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How to buy a receiver

Updated on January 6, 2018

Do I need a receiver?

A receiver is the core of a sound system, the switching station between an audio source like a CD player or a VCR and the speakers. Once used just for stereo systems, receivers now play an important role in home theater systems. The AV receiver is the centerpiece of any home-theater system. Its main function is to route sound and picture from different sources--DVD, cable TV, laserdisc, CD, turntable, etc.--to your speakers and television. The receiver doubles as an AM/FM tuner and typically controls everything from surround-sound decoding (such as Dolby Pro Logic, Dolby Digital, or DTS) to tone controls (bass and treble) and master volume. Since it's useful for stereo audio and standard TV and VHS setups, an AV receiver is usually the best place to start building a home-theater system, even if you don't yet own a DVD player or additional surround speakers.

Cost of a good audio receiver

You can get a good stereo receiver for under $250; Dolby Pro-Logic A/V receivers start at about the same price. Dolby Digital A/V receivers range between $400 and $1000. More money buys you a more powerful amplifier and higher-quality connections. From $170 to $2170. 80% of receivers are between $300 to $1000, with a median price of $450.

Stereo vs. A/V receiver

There are two types of receivers: stereo and audio/video (A/V). Stereo receivers process two channels of sound (hence two speakers), while A/V receivers process four to six channels. Both play music, but an A/V receiver also provides cinema-style surround sound from TV, videotapes, DVDs and laserdiscs.

Stereo receivers:
These split the electrical signal from an audio source, like a CD, into two channels, left (L) and right (R), then route it to two speakers. Many stereo receivers have outputs for an extra set of speakers, but still put out only two channels of sound. These are the least expensive receivers. Since nearly all music is recorded in two channels, you do not need anything more complex to hear great sound. However, you cannot upgrade to full surround sound unless you buy more equipment.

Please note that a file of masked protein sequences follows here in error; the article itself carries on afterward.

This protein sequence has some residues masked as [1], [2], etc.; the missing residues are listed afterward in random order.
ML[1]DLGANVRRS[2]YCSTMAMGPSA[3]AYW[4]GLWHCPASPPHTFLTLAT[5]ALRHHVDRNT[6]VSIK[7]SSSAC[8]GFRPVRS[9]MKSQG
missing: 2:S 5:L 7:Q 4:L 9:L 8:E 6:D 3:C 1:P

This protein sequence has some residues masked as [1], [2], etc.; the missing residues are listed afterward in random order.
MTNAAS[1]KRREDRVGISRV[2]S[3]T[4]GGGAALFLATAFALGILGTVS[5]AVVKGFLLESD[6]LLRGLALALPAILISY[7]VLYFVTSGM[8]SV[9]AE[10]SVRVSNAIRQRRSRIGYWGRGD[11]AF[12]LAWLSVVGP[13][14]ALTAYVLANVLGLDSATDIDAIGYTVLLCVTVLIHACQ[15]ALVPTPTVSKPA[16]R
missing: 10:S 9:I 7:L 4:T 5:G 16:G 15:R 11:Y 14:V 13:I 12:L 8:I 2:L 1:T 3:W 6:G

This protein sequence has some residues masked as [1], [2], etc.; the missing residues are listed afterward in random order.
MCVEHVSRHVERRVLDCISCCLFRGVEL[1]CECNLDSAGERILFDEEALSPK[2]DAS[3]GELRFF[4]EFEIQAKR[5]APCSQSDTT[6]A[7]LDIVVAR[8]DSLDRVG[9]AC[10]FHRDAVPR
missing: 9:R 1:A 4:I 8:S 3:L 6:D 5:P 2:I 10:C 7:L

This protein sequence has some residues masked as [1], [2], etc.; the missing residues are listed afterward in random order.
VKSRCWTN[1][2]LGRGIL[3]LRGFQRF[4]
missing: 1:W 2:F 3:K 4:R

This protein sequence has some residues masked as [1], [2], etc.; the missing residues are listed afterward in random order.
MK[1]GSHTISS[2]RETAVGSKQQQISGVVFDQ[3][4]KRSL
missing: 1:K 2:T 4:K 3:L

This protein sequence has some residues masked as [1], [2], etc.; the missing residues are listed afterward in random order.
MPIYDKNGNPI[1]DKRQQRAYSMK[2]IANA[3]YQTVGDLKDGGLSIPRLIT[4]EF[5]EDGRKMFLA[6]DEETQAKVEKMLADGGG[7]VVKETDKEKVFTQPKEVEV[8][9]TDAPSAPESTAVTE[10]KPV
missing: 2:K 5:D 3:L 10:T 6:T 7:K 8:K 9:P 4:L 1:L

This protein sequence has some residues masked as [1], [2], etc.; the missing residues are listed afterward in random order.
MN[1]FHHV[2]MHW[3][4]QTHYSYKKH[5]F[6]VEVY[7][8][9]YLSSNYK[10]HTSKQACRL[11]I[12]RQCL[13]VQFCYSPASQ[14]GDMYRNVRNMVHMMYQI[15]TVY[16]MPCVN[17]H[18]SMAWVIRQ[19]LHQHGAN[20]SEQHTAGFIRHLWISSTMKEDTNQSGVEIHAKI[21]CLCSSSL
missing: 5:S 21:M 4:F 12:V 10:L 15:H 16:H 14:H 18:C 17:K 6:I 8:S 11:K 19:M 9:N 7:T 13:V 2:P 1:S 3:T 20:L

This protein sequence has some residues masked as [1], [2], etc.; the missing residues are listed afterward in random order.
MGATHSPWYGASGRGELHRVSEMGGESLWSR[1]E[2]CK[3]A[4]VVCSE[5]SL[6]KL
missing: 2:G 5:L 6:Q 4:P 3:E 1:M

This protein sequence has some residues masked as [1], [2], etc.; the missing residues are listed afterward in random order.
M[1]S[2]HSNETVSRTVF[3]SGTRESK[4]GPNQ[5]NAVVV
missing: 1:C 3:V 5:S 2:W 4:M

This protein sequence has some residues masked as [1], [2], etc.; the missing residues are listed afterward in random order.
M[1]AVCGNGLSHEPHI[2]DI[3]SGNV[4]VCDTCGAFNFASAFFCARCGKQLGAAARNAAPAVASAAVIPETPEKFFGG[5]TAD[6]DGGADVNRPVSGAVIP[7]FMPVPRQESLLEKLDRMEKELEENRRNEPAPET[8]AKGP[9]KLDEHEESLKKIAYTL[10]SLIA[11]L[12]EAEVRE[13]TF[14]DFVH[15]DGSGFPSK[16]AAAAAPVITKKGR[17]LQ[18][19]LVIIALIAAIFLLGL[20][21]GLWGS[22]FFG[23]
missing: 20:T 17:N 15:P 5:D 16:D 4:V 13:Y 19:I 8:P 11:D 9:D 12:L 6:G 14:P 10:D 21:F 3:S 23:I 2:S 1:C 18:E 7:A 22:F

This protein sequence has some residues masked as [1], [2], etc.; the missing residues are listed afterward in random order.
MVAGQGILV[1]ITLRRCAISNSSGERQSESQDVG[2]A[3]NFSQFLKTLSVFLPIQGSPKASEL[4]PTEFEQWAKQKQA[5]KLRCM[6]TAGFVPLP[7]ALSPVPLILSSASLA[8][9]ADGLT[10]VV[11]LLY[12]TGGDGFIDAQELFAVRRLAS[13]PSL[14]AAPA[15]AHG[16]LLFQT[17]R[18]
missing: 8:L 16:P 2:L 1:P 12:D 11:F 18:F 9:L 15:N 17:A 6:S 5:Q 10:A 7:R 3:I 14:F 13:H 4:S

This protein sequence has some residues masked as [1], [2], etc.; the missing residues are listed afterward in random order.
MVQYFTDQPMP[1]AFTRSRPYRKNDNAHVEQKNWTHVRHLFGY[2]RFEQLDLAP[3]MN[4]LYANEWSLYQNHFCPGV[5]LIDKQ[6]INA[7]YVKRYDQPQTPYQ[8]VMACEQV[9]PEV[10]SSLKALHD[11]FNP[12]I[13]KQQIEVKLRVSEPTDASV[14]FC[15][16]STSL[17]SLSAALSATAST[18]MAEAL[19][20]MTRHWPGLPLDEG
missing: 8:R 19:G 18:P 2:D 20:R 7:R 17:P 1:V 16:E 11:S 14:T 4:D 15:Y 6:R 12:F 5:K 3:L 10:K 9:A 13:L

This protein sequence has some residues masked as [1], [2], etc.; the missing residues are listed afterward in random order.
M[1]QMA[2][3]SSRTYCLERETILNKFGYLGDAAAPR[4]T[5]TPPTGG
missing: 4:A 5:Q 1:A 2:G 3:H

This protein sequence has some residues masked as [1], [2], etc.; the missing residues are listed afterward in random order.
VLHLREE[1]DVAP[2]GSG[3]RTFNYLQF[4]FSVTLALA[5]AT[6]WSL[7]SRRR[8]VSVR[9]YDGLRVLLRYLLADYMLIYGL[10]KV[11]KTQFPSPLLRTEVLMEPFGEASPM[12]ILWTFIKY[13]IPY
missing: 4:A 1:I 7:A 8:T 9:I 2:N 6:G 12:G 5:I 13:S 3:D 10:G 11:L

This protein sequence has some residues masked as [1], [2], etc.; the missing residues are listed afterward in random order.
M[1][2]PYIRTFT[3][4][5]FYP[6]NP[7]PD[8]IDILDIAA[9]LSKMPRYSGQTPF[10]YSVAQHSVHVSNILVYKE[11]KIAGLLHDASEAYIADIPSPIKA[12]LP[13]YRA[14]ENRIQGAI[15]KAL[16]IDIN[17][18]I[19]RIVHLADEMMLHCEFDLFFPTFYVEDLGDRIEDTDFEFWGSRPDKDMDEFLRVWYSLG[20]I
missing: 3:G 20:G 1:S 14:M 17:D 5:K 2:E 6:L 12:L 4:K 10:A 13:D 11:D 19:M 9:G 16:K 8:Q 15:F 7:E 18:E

A/V receivers:
These have built-in surround sound decoders that separate the sound signal from a video source (like a videocassette) into several channels, then route it to several speakers. Though there are a myriad of variations on surround sound, the most common decoders can put into two types: Dolby Pro-Logic, which processes four channels of sound, and Dolby Digital, which processes 5.1 (the number 5.1 refers to the five discreet stereo channels plus the subwoofer of a basic home theater system). A/V receivers are also available in Dolby Pro-Logic/Digital Ready and Dolby Digital 5.1/DTS modes. The A/V receivers have great flexibility. Not only can you watch movies with surround sound, but you can also hook up a CD player and cassette deck for stereo sound. However, they are more expensive than stereo receivers and you will also need to buy more speakers to hear the extra channels of sound.